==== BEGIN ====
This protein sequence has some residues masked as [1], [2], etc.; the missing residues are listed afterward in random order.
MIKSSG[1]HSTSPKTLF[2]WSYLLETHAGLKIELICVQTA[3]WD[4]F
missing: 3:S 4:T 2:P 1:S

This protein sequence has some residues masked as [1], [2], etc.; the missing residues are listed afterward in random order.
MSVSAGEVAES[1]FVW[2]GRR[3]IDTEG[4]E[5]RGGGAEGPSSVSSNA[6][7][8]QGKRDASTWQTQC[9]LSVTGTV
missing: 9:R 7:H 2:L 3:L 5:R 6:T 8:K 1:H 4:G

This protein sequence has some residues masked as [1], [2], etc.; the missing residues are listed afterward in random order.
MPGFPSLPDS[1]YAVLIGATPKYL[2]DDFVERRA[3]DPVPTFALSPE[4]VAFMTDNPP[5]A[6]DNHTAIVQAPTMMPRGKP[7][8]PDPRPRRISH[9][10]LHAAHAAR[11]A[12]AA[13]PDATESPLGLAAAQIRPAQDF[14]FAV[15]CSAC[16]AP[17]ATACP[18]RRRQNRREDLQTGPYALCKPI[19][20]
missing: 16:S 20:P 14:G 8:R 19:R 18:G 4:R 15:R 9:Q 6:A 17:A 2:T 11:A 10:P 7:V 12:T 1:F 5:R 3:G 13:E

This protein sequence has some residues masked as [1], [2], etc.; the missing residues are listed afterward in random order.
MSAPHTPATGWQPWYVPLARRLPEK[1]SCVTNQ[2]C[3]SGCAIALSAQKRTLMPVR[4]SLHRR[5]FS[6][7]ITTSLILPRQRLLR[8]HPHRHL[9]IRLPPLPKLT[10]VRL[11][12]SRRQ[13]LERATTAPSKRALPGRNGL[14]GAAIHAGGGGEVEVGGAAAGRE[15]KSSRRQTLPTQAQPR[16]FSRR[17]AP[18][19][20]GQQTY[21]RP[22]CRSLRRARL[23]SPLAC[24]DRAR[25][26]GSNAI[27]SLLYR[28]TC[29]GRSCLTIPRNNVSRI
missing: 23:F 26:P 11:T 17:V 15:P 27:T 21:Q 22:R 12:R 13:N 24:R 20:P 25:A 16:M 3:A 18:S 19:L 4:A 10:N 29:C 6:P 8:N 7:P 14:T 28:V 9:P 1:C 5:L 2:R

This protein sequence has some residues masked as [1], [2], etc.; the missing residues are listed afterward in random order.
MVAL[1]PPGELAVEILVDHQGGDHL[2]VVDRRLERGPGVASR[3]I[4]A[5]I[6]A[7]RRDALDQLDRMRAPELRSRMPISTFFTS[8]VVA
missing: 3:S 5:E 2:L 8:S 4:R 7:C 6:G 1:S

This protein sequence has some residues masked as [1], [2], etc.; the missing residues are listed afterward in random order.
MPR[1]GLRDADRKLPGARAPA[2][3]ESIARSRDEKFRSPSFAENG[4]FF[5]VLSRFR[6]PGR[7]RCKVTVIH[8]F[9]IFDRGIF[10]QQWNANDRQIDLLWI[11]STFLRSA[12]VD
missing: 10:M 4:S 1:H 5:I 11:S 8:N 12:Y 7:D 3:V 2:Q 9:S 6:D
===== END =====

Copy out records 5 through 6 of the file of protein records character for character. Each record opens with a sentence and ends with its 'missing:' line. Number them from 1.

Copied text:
This protein sequence has some residues masked as [1], [2], etc.; the missing residues are listed afterward in random order.
MVAL[1]PPGELAVEILVDHQGGDHL[2]VVDRRLERGPGVASR[3]I[4]A[5]I[6]A[7]RRDALDQLDRMRAPELRSRMPISTFFTS[8]VVA
missing: 3:S 5:E 2:L 8:S 4:R 7:C 6:G 1:S

This protein sequence has some residues masked as [1], [2], etc.; the missing residues are listed afterward in random order.
MPR[1]GLRDADRKLPGARAPA[2][3]ESIARSRDEKFRSPSFAENG[4]FF[5]VLSRFR[6]PGR[7]RCKVTVIH[8]F[9]IFDRGIF[10]QQWNANDRQIDLLWI[11]STFLRSA[12]VD
missing: 10:M 4:S 1:H 5:I 11:S 8:N 12:Y 7:D 3:V 2:Q 9:S 6:D